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May 20, 2010

The Day My Cousin Vanished

rodney alcala mug shot

Photo Credit: Splash News/Newscom

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A few weeks after that call from my mother, Ellen met Rodney Alcala and went on her fatal date. "Nightclub Heiress Goes Missing," blared the New York tabloids through the muggy months during which the Son of Sam killings also took place. Ellen's case became one of the longest unsolved missing-persons cases in the city's history.

Eleven months later, my mother phoned, drew a deep breath, then said, "The detective just called." She paused. "It's the worst." Ellen's bones had been found at the old Rockefeller estate in Westchester County, New York. It was a favorite photo-shoot location for Alcala.

Even before that definitive day, during the months when police had concluded that Alcala had been the last known person to see Ellen (and yet still he evaded arrest), the painful what-ifs had set in for me. What if I'd called Ellen, as I should have? I would have gone to her Third Avenue walk-up, where a baby grand piano filled the small living room, and watched her long, center-parted hair fall over her shoulders as she played. She was a gifted pianist who loved music — and a biology major with med school in her future. I would have come upon what I know now were our similarities: She loved the movie Lady Sings the Blues — so did I. She was so enamored of the counterculture of the late 1960s (of which I'd proudly counted myself a member) that her best friend, Nina, nicknamed her "Flover" ("flower power" plus her last name, "Hover"). She'd just spent time in Lake Tahoe to sort out her feelings about the long-term boyfriend she had recently broken up with, a guy some of her friends felt was too possessive. At exactly her age — 23 — I'd had a similar experience.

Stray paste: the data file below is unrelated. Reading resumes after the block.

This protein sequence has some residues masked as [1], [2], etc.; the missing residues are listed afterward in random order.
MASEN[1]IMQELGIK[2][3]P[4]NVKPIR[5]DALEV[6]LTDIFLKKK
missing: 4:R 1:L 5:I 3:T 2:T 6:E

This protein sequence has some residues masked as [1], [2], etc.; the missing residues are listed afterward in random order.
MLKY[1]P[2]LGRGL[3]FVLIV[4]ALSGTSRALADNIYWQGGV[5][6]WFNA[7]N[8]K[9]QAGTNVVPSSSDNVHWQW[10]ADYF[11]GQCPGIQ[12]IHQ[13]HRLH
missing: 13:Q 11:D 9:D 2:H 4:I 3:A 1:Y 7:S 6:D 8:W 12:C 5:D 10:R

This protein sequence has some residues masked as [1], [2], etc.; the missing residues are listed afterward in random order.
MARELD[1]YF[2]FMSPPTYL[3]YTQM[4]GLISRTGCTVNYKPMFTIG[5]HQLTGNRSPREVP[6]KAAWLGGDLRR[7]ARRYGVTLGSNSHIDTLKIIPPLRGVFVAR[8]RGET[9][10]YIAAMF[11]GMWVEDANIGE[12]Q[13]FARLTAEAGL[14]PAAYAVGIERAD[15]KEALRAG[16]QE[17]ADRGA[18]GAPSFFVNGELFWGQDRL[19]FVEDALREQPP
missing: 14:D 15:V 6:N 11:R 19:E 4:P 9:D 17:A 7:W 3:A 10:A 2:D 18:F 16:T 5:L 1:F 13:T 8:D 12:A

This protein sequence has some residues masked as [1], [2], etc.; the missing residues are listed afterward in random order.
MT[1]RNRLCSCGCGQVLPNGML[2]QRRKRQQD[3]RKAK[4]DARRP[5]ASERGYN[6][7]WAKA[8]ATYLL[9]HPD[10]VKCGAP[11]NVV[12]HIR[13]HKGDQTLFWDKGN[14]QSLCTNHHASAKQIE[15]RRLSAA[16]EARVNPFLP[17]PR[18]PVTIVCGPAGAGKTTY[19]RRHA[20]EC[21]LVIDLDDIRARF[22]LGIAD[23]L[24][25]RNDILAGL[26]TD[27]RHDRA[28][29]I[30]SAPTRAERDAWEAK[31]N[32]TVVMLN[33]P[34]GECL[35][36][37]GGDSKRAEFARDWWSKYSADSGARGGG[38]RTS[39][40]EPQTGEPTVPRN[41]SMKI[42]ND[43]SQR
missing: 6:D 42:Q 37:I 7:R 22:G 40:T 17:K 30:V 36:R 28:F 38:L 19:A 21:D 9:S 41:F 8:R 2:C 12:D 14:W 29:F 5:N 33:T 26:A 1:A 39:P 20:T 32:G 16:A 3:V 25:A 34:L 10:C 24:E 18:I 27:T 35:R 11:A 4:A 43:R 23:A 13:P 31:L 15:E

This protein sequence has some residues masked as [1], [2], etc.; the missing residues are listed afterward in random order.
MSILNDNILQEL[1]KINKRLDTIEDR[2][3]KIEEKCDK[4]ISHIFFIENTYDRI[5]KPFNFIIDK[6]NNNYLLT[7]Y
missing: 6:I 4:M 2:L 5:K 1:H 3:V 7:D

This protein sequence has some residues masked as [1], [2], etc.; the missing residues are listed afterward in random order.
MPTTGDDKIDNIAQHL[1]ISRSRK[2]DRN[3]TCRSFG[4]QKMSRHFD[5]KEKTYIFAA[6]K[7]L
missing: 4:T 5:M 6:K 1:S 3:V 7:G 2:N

But, above and beyond the similarities, I would have seen Ellen's kindness: When her friend Nina didn't get asked to her senior prom, Ellen went as Nina's "date." And when Ellen's other close friend Anita had a baby, Ellen planned to drop everything and move in with Anita for a few weeks to play baby nurse. My cousin, such a soulful, conscientious young woman.

Ellen's mother and my father had had a baby, and so Ellen and I had a mutual half-sister, Vicki, whom Ellen adored and whom I had never met. I might have learned, if I had reunited with Ellen that summer, that the complexity of our family was as embarrassing to Ellen as it was to me. Ellen might have confessed to me something I only learned recently: that she'd told no one — not even her best friends — about her mother's three-year marriage to my father. We would've bonded over our badly broken, weirdly reconfigured family.